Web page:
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Penang Food: Curry Mee (Noodles) in George Town

Food Tour, Malaysian Food, Penang Food, PenangHeritage on a PlateComment

Hello, friends! We’re back again this month with more delicious Penang food for you. This time, let’s look at the spicy, quirky and creamy Penang curry mee!

Curry mee is usually a breakfast, brunch or lunch meal although there are some vendors who offer it in the evenings. There’s just something about waking up to that beautiful, fragrant aroma and convening around small plastic table for a steaming hot bowl of spicy broth and noodles on a weekend morning.

I think that octopus is waving at you

I think that octopus is waving at you

There are many variations to curry mee in Penang, and you’ll find quite a few different styles depending on the location, time and vendor. What they tend to have in common is a curry base featuring copious amounts of coconut milk. Fragrant chili paste and oils, and usually some type of seafood make up the rest of the notes in the flavour. Penangites usually order it with a mix of egg noodles and vermicelli in the same bowl, but you can also get it with either one.

Penang food is pretty legendary at this point and every vendor, restaurant and food stall wants to stand out from their competition. Many vendors make their own signature in-house oils and paste, the recipes are kept an utmost secret. Shrimp, cockles, fragrant tofu, bean sprouts and mint leaves often make an appearance in curry mee and some Chinese vendors will included cubes of coagulated pork blood. You can always ask for a bowl without, if that’s not your thing.

You’ll find a variety of styles of curry mee - from the super spicy, to the more sweet and coconut milk-creamy. You can find vegetarian and halal versions as well. Personally, we like the seafood flavours with medium spice, and plenty of mint.

Think we got enough chili?

Think we got enough chili?

If you’re feeling adventurous, you can try some of the curry mee styles outside of George Town. On some parts of the island but especially on “the mainland“ heading north, you’ll find different interpretations of this dish. The broth is often thicker, sweeter and creamier. Instead of seafood, you’ll get chicken and long beans. Definitely different, but just as good.

So when you visit Penang, make sure to be on the lookout for some curry mee. Now if you’ll excuse us, we have some delicious noodles to enjoy!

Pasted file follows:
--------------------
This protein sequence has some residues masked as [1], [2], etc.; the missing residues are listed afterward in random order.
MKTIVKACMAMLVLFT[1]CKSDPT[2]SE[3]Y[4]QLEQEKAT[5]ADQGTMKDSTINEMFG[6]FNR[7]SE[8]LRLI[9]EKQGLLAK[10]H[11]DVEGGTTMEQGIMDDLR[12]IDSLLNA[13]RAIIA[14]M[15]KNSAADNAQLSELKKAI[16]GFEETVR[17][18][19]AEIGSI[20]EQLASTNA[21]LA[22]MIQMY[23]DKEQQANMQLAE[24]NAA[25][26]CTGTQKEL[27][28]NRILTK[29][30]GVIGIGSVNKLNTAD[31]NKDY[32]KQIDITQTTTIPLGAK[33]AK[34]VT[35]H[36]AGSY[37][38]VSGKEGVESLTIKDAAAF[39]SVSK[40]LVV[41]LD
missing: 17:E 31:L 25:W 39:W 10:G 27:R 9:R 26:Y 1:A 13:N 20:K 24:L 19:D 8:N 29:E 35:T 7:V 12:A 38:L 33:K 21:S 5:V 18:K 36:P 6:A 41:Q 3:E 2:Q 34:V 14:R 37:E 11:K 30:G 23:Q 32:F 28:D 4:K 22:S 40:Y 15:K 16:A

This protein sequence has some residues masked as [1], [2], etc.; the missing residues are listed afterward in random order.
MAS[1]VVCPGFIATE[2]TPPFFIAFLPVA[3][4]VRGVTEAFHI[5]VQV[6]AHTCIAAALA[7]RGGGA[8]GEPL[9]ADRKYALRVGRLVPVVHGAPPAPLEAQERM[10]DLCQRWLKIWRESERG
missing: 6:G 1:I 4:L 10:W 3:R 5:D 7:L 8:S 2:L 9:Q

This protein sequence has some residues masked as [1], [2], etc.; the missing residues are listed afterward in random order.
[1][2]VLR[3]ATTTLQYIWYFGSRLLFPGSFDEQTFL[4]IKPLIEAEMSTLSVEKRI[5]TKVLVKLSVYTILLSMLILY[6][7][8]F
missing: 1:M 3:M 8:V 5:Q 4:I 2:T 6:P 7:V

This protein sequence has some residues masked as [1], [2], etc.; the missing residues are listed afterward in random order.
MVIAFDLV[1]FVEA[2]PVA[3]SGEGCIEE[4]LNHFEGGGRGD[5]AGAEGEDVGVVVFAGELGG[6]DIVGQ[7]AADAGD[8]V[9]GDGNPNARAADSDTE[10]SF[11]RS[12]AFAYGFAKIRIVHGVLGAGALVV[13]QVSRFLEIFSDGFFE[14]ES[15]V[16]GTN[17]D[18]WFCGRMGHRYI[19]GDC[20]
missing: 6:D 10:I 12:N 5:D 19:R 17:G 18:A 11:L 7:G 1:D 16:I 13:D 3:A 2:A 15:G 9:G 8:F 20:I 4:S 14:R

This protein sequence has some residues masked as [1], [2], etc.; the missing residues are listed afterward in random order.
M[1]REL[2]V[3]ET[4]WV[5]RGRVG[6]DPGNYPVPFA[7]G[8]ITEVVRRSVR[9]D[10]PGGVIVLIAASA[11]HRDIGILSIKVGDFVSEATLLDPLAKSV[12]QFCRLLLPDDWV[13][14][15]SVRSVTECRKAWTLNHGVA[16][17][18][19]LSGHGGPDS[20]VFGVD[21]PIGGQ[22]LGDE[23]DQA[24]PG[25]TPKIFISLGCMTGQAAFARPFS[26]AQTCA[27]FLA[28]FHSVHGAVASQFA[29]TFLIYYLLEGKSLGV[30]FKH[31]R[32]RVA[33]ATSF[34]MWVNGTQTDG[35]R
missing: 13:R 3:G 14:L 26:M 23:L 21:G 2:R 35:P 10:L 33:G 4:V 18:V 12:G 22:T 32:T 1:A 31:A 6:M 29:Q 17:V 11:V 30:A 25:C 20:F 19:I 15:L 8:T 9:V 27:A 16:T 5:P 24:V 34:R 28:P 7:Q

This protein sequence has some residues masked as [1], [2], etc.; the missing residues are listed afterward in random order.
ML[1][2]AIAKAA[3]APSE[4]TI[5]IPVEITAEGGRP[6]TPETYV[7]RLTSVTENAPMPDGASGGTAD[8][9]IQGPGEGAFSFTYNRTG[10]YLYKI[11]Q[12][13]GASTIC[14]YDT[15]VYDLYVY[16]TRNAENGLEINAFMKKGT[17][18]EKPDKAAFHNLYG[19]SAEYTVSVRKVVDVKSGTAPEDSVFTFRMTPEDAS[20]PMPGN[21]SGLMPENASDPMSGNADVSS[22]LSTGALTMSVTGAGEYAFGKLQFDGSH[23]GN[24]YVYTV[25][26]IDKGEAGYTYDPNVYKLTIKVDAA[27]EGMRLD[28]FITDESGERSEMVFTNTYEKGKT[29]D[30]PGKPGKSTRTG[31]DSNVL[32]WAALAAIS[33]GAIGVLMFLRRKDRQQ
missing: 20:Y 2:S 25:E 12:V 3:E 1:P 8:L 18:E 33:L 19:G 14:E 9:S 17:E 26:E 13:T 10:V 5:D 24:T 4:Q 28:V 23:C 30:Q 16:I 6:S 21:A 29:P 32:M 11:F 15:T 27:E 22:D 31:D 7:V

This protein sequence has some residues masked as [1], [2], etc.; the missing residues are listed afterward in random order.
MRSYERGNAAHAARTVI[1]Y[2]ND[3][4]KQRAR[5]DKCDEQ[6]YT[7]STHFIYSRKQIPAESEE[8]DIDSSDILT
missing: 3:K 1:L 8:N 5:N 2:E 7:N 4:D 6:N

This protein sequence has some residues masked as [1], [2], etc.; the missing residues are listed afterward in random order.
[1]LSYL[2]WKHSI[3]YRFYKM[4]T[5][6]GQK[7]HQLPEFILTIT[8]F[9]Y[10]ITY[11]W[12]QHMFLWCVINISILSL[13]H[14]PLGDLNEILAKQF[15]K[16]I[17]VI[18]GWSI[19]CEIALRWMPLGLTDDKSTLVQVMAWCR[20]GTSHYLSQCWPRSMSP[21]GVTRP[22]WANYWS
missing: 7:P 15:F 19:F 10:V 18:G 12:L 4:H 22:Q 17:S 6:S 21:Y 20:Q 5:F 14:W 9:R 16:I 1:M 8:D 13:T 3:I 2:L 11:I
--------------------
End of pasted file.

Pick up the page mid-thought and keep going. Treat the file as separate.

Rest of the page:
If this post hasn’t sated your noodle hunger, check out These 3 Types of Penang Noodles

Penang Food: Try This Chinese Teochew Restaurant in George Town

Penang Food, Malaysian Food, Heritage and CultureDanny MahesComment

Hello, friends! We’re back with more delicious ideas for what to eat in Penang. Although the street food here is popular, Penang is also home to many traditional and modern restaurants serving tasty meals. So, if you’re wondering what to do on a lazy afternoon, here’s a local restaurant worth checking out:

A Teochew Style Lunch on Lebuh Melayu, George Town

If you’re wandering down Lebuh Melayu in the afternoon, you might see a pair of heavy wooden doors that look ornate and festive. Decorated with red lanterns and cloth, it seems ready to spring out at you. But tiptoe inside and the vibe is just the opposite. Cool air punctuated with fresh greenery and large splashes of sunlight fill this place. You’ve entered Chao Xuan Restaurant, a place that prides itself in its Straits Chinese identity.

Lotus Root Soup - light, nutty and perfectly punctuated with the flavour of spring onions. It made for a really great appetiser.

Lotus Root Soup - light, nutty and perfectly punctuated with the flavour of spring onions. It made for a really great appetiser.

The Straits Chinese are traders, migrants and refugees who’ve made the Straits of Malacca their home. Coming from various ethno-linguistic and geographic backgrounds in China, they’ve adopted local customs and beliefs - creating a unique and fascinating sense of shared identity. It’s important to remember that there is a vast diversity of customs, traditions and food associated with this community, and Chao Xuan is one expressions of that diversity.

This place gets mixed reviews, in large part because of their philosophy of preparing and serving Teochew-style food that is as close as possible to the style and flavours they consider authentic. Penang food can be very bold and intense, and the more subtle flavours at play here is not to everyone’s taste. But we loved it!

Braised duck - the flavour of the duck was front and centre, with the sauce providing a great accent to the taste. Eaten with the stickier rice served here, it was very satisfying (and filling!)

Braised duck - the flavour of the duck was front and centre, with the sauce providing a great accent to the taste. Eaten with the stickier rice served here, it was very satisfying (and filling!)

We ordered a simple but satisfying meal for two, but there’s lots of options to explore at this place. Their menu mostly sticks to their theme of traditional (or as close to traditional) Teochew flavours, with the occasional flourish of spicy sambal or fried snack inspired by Malay or Nyonya cooking. If you’re thinking about what to do in Penang for lunch, and you’d like a break from the flavours of local street food, this is a good place for a change of flavours. We’re very interested to visit again and try more of what they offer. And of course when we do you’ll hear about it

Tofu in soy sauce - light and flavorful, it worked very well as a snack on the side

Tofu in soy sauce - light and flavorful, it worked very well as a snack on the side

When you’re ready for more Penang street food, check out these Three Types of Penang Noodles